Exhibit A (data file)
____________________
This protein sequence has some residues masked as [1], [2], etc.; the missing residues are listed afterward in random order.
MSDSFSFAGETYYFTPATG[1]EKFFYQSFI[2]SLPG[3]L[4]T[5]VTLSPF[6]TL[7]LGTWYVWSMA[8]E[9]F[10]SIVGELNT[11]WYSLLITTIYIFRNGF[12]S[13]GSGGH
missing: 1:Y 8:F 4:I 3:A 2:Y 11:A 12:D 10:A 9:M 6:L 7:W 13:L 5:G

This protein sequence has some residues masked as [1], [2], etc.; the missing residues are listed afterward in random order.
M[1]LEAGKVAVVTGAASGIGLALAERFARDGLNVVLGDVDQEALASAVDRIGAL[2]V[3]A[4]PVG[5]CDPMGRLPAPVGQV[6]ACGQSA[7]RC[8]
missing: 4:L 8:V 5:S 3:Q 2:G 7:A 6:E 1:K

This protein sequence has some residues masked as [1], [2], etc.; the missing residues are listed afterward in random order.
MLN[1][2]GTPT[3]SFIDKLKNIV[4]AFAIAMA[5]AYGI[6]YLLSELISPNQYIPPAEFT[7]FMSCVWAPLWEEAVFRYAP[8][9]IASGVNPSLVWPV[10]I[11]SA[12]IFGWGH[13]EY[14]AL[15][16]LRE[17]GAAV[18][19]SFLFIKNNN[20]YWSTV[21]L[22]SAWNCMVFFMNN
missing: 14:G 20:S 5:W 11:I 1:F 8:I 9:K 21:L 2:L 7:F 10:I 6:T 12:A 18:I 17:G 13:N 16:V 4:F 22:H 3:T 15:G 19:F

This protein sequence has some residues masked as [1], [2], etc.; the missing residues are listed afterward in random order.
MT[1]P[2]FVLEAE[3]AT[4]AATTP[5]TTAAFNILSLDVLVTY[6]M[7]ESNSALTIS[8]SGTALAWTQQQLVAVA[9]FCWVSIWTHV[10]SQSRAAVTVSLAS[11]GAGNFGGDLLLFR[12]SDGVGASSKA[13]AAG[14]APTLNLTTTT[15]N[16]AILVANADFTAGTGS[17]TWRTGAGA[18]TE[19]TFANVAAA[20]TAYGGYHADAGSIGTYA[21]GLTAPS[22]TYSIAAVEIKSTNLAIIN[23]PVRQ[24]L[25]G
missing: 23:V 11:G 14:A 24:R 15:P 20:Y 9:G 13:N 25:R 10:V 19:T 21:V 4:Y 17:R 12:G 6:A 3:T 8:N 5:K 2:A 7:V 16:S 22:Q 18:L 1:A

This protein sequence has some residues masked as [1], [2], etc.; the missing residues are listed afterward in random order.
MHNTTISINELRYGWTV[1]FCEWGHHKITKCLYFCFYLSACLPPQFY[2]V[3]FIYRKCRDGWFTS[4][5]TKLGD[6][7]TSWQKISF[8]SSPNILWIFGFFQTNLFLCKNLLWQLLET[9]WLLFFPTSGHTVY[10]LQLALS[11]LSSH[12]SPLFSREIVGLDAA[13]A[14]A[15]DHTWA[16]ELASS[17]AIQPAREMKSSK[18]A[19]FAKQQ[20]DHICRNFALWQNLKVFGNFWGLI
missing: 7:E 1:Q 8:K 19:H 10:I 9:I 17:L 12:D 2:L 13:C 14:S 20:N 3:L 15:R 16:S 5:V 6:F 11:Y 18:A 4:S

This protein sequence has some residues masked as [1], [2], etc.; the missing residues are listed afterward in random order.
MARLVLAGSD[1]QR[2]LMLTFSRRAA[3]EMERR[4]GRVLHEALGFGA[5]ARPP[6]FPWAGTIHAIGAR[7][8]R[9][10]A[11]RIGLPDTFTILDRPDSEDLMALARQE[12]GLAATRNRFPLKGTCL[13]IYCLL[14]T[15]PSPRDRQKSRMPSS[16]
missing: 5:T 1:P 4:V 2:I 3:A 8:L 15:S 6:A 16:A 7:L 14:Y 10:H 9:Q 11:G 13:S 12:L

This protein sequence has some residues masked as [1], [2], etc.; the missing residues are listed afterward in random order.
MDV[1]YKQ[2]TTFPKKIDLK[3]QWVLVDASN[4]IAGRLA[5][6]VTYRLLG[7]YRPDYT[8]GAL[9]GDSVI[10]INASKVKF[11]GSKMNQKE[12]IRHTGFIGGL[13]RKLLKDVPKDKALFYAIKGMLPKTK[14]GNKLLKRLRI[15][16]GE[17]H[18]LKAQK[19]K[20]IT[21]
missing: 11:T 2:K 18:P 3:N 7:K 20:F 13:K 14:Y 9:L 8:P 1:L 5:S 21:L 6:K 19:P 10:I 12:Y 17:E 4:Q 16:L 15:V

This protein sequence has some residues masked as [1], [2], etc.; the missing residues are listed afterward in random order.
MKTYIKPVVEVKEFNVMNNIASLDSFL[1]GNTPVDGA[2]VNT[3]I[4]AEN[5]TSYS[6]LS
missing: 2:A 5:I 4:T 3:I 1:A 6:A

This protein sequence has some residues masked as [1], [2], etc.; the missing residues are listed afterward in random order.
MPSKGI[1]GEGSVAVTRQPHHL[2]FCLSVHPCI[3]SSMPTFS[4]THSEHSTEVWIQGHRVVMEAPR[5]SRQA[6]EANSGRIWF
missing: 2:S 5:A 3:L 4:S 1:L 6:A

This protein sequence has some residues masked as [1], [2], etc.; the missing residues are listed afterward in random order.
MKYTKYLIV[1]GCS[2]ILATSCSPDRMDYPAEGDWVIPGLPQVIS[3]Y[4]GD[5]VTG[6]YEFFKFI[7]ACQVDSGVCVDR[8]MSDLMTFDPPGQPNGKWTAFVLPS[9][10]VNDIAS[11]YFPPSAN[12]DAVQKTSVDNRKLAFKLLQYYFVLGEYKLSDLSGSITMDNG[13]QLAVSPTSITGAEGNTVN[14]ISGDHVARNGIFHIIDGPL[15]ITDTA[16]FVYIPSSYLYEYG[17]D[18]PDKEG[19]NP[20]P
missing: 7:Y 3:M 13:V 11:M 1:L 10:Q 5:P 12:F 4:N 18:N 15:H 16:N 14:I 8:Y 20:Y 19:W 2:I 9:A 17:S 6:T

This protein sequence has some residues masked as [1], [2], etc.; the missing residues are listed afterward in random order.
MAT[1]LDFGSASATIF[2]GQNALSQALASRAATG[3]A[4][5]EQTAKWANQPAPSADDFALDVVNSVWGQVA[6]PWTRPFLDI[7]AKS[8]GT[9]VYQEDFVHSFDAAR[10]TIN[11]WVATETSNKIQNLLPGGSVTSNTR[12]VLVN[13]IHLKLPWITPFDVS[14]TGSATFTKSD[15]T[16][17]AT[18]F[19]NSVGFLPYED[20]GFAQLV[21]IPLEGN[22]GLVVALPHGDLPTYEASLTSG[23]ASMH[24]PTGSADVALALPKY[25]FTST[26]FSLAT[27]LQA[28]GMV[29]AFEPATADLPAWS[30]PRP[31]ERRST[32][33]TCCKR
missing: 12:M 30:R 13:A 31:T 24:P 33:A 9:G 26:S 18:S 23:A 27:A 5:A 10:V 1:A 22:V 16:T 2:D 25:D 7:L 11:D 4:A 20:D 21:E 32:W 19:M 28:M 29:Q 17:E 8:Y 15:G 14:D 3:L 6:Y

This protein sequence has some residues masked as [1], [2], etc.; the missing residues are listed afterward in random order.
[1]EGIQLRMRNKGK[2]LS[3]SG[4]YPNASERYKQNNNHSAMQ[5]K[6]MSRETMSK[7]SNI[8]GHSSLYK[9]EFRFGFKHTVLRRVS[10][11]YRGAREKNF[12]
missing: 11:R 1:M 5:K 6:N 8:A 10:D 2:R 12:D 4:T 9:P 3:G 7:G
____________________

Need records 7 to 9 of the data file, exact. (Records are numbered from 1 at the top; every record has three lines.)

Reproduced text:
This protein sequence has some residues masked as [1], [2], etc.; the missing residues are listed afterward in random order.
MDV[1]YKQ[2]TTFPKKIDLK[3]QWVLVDASN[4]IAGRLA[5][6]VTYRLLG[7]YRPDYT[8]GAL[9]GDSVI[10]INASKVKF[11]GSKMNQKE[12]IRHTGFIGGL[13]RKLLKDVPKDKALFYAIKGMLPKTK[14]GNKLLKRLRI[15][16]GE[17]H[18]LKAQK[19]K[20]IT[21]
missing: 11:T 2:K 18:P 3:N 7:K 20:F 13:K 14:Y 9:L 8:P 1:L 5:S 21:L 6:K 19:P 10:I 12:Y 17:E 4:Q 16:L 15:V

This protein sequence has some residues masked as [1], [2], etc.; the missing residues are listed afterward in random order.
MKTYIKPVVEVKEFNVMNNIASLDSFL[1]GNTPVDGA[2]VNT[3]I[4]AEN[5]TSYS[6]LS
missing: 2:A 5:I 4:T 3:I 1:A 6:A

This protein sequence has some residues masked as [1], [2], etc.; the missing residues are listed afterward in random order.
MPSKGI[1]GEGSVAVTRQPHHL[2]FCLSVHPCI[3]SSMPTFS[4]THSEHSTEVWIQGHRVVMEAPR[5]SRQA[6]EANSGRIWF
missing: 2:S 5:A 3:L 4:S 1:L 6:A